Climategate Email No. 0235
This is a reply given to a freelance journalist asking Professor Jones if there was another period in history where the climate was worse than now. The bit that astounded me in his reply, was the closing remarks in his E Mail (I’ve emboldened it). I’ve also re-formatted the E mail to make it easier to read, but not altered the content in any way.
REDACTEDOriginal Message ----- date: Tue, 9 Oct 2007
From: Phil Jones
To: Jo Carlowe
Sent: Tuesday, OctoberREDACTED:06 PM
Subject: Re: BBC Focus Magazine
I was away all last week, so apologies for being slow. Here are a
REDACTEDYou and other may feel more insecure now, but this is coming from the knowledge you now have. This knowledge was quite different from earlier centuries, so this affects how earlier events were perceived then as opposed to now. So, any comparisons with the past are not that relevant to what is happening now or what will happen in the future.
REDACTEDThere have been good/bad times for humans in the past (and I'm thinking here purely of those related to the environment). The impacts of such events, that I know of, though are only related to the effects across Europe.
Agricultural crises DID NOT trigger the Little Ice Age - even if such an
event took place. Europe WAS not gripped by a chill that lasted 300 years. Your view here is completely wrong. There were more cold years, but there were also some very warm periods.
REDACTEDThe clearest impacts of climate in the historical past that I'm aware of took place when the climate of western Europe warmed from the early 1700s to about 1739. There were a number of good harvests in Britain and Ireland and our population increased dramatically as more children survived.
You should now see why your premise about the Little Ice Age is completely wrong. The 1730s temperatures in the UK are exceeded by two decades – the REDACTEDs and the 2000s.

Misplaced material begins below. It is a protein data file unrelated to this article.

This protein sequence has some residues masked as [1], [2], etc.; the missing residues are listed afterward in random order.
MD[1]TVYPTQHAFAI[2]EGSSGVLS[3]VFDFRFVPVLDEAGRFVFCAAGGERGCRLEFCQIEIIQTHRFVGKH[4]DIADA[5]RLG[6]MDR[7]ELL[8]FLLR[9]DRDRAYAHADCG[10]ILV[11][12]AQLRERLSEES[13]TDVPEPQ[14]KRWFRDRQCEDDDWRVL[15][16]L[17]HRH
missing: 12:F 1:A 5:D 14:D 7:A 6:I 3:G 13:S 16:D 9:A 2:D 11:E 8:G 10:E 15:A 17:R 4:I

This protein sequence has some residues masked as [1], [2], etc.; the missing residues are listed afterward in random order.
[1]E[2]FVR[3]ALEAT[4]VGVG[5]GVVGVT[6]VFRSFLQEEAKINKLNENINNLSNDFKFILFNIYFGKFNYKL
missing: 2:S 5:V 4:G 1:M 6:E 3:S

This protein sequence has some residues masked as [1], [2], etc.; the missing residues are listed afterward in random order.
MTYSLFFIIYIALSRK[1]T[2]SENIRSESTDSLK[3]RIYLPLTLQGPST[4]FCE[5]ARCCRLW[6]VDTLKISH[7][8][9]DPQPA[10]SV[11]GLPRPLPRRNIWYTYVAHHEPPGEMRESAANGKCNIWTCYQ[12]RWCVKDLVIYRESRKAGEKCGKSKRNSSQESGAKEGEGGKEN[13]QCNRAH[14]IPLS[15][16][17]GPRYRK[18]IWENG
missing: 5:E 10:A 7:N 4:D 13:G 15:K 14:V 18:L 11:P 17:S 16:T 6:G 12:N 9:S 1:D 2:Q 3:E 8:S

In the late 1730s the population of Ireland was about twice what it is now!
In 1740 the coldest year in the Central England Temperature record occurred.
This led of famine across western Europe, especially Ireland. As many
people left Ireland then as did from the potato famine a century later. Probably as many died, but it is a forgotten famine because of the later on in 1845/6.
The latter was due to the potato blight (and a one crop agricultural system), but the one in 1740 was purely to the weather.
I'm attaching an article about this - the book to look at is by Dickson - in the references.
There is something in the paper about the effects of the very cold year
in different regions of Europe. The important thing in all this is
the exceptional cold of the year occurred after exceptional warmth of an entire decade, so the effects were likely much worse as the population had got used to a better climate. The conclusion of the paper is that the event was natural (with no known cause) so it could occur again!
The follow on influence of this is that people are not affected much by climate or climate change. What effects them is the Weather!
So Professsor Jones now admits that it could happen again naturally. Mmmm.